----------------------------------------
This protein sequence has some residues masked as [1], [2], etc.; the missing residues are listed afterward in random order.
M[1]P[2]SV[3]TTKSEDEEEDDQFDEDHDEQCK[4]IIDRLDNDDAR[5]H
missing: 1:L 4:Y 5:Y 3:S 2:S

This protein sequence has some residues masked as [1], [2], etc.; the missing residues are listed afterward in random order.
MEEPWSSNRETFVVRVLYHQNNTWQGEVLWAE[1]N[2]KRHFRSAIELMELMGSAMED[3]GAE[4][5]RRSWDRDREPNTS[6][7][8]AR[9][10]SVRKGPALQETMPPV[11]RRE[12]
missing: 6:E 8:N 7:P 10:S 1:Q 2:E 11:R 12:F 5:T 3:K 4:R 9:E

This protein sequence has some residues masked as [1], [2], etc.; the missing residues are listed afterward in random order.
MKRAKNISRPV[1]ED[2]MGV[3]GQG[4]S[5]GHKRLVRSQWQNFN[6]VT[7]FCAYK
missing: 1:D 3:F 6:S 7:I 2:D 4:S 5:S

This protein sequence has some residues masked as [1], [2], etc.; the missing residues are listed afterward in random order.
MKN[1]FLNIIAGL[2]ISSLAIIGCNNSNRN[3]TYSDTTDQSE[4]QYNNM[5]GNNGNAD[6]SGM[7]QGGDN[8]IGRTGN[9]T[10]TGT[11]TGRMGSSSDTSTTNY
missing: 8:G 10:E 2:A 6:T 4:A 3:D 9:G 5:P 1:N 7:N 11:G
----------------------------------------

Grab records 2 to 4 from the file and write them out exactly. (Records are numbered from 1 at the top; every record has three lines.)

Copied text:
This protein sequence has some residues masked as [1], [2], etc.; the missing residues are listed afterward in random order.
MEEPWSSNRETFVVRVLYHQNNTWQGEVLWAE[1]N[2]KRHFRSAIELMELMGSAMED[3]GAE[4][5]RRSWDRDREPNTS[6][7][8]AR[9][10]SVRKGPALQETMPPV[11]RRE[12]
missing: 6:E 8:N 7:P 10:S 1:Q 2:E 11:R 12:F 5:T 3:K 4:R 9:E

This protein sequence has some residues masked as [1], [2], etc.; the missing residues are listed afterward in random order.
MKRAKNISRPV[1]ED[2]MGV[3]GQG[4]S[5]GHKRLVRSQWQNFN[6]VT[7]FCAYK
missing: 1:D 3:F 6:S 7:I 2:D 4:S 5:S

This protein sequence has some residues masked as [1], [2], etc.; the missing residues are listed afterward in random order.
MKN[1]FLNIIAGL[2]ISSLAIIGCNNSNRN[3]TYSDTTDQSE[4]QYNNM[5]GNNGNAD[6]SGM[7]QGGDN[8]IGRTGN[9]T[10]TGT[11]TGRMGSSSDTSTTNY
missing: 8:G 10:E 2:A 6:T 4:A 3:D 9:G 5:P 1:N 7:N 11:G